Some of the most hard-fought Senate races this fall are likely to feature big fights over “personhood.”
On a drive across Cuba a few weeks ago, my family and I decided to make a quick detour to the Bay of Pigs. It was hot, and the beach at Playa Giron — where 53 years ago a tragicomic CIA-sponsored invasion force stormed ashore — seemed like a good place for lunch. Plus, who could pass up the opportunity to swim in the Bay of Pigs? I would swim in the Gulf of Tonkin for the same reason.
According to a report released this week by the London-based NGO Global Witness, at least 908 environmental activists have been killed over the last decade. That number is comparable to the 913 journalists killed in the course of their work in the same period and is likely on the low side — reporting is inconsistent in many countries and full data for 2013 hasn’t yet been collected. 2012 was deadliest year ever for environmentalists with 147 killed.
At 79, Graef “Bud” Crystal is the grand old man of executive compensation critics. Once a top compensation consultant, he switched sides in the 1980s, becoming a fierce critic of many of the practices he helped institutionalize, and analyzing executive pay for other media like Fortune and, most recently, Bloomberg News. He’s been known to call his second career “atoning for my sins.”
The 118th Boston Marathon, next week, will actually be the first of its kind — the first running of the iconic American foot race after two bombers killed three people, injured 263 (many horribly) and shook the nation a year ago.
When I learned that the man accused of shooting innocent bystanders Sunday at a Jewish community center and Jewish retirement home in Kansas City was a former Klansman named Glenn Miller, I shuddered.
Say what you will about Sens. Rand Paul, R-Ky., and Ted Cruz, R-Texas, but they know a train wreck when they see it. Although both supported the shutdown and were heartily supported by tea party groups in their own Senate races, neither has endorsed tea party candidates Matt Bevin in Kentucky, Milton Wolf in Kansas or Chris McDaniel in Mississippi.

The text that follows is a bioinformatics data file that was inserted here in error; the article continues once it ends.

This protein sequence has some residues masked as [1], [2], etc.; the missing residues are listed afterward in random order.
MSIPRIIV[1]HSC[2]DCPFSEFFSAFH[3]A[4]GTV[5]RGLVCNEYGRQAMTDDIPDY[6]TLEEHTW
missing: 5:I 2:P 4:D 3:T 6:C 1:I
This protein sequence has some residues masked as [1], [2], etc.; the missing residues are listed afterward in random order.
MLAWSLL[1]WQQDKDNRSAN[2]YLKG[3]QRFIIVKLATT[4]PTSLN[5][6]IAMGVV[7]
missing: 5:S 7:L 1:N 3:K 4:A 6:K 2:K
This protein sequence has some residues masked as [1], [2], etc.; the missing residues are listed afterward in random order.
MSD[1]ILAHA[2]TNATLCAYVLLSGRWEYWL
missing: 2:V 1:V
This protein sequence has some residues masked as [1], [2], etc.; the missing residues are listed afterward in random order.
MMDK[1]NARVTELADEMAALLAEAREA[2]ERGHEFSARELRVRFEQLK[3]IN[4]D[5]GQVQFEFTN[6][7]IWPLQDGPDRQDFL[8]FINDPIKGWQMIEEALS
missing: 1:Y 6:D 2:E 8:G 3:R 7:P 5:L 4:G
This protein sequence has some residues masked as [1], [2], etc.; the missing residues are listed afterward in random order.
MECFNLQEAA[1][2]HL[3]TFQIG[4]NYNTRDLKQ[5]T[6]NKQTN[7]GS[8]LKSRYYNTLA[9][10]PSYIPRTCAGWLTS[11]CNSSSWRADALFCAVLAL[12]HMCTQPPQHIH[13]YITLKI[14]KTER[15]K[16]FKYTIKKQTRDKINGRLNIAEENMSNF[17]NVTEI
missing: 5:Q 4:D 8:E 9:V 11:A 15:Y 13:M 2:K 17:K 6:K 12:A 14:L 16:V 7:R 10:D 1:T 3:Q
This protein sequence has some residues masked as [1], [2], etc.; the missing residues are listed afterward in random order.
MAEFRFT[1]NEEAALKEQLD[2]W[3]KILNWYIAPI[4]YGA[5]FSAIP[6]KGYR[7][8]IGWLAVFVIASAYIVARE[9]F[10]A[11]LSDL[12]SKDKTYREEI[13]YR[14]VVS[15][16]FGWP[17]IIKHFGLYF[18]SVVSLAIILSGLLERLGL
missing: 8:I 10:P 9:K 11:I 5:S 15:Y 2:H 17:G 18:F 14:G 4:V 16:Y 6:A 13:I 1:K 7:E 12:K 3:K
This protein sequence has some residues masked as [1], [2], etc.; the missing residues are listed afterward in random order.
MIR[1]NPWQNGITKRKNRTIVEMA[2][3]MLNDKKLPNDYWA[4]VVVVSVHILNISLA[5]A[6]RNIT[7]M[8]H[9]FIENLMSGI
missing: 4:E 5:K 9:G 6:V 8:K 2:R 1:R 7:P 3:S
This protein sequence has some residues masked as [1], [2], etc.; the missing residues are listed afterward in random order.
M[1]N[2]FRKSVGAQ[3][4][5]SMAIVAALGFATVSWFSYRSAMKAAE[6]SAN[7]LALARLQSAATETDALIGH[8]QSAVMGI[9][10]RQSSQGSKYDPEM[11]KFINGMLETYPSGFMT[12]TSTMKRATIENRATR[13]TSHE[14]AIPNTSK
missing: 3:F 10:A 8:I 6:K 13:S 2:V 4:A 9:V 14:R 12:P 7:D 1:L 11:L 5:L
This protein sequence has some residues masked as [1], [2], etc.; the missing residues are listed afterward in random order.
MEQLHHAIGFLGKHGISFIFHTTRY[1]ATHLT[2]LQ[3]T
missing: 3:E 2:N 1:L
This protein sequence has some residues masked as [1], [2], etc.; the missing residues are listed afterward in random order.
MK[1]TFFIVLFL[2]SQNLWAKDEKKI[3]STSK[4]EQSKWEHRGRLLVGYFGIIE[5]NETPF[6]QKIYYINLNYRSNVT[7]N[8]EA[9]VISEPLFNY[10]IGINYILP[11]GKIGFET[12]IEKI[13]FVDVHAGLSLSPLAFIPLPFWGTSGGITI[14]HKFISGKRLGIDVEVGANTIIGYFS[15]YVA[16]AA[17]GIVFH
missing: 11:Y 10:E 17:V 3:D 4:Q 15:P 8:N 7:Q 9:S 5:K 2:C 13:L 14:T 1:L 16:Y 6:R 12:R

When politicians cannot run on their record, they change the subject.
When something awful happens, it is easier not to stare directly at it. Instead, we focus on the things around the edges. What did the neighbors hear? How was the play, Mrs. Lincoln?
On Thursday, President Barack Obama joined other dignitaries at a civil rights summit to commemorate the 50th anniversary of President Lyndon B. Johnson’s signature accomplishment as president — passage of the 1964 Civil Rights Act. And in a nod to the shoulders that he stands on, Obama said, “I have lived out the promise of LBJ’s efforts.”
CIA Director John Brennan is trapped — caught between the Senate Intelligence Committee, which is accusing his agency of lying about the effectiveness of its terrorist interrogation program, and his boss, President Obama, who has told Brennan directly that he does not want him to defend the program.
Drought in the United States, past and present, might make 2014 one of the more volatile years for food prices and supplies globally. U.S. consumers may get a preview of what’s coming at the salad bar.
President Barack Obama commemorated Equal Pay Day this week by saying that women are paid less than men, only to undercut his argument with a lousy comparison. The larger problem isn’t that women are paid less than men for the same work; it’s that the American workplace puts women at a disadvantage before any apples-to-apples comparison can be made.
Tom Friedman wrote a good column this week, arguing that the United States and Europe need to take a long look at whether they are ready to make the sacrifices involved in saving Ukraine from Vladimir Putin and, if not, let the Ukrainians cut the best deal they can.
Xu Ye’an, the 58-year-old deputy chief of China’s Bureau for Letter and Calls, killed himself under mysterious circumstances in his office this week, the latest in a series of high-ranking officials to commit suicide recently.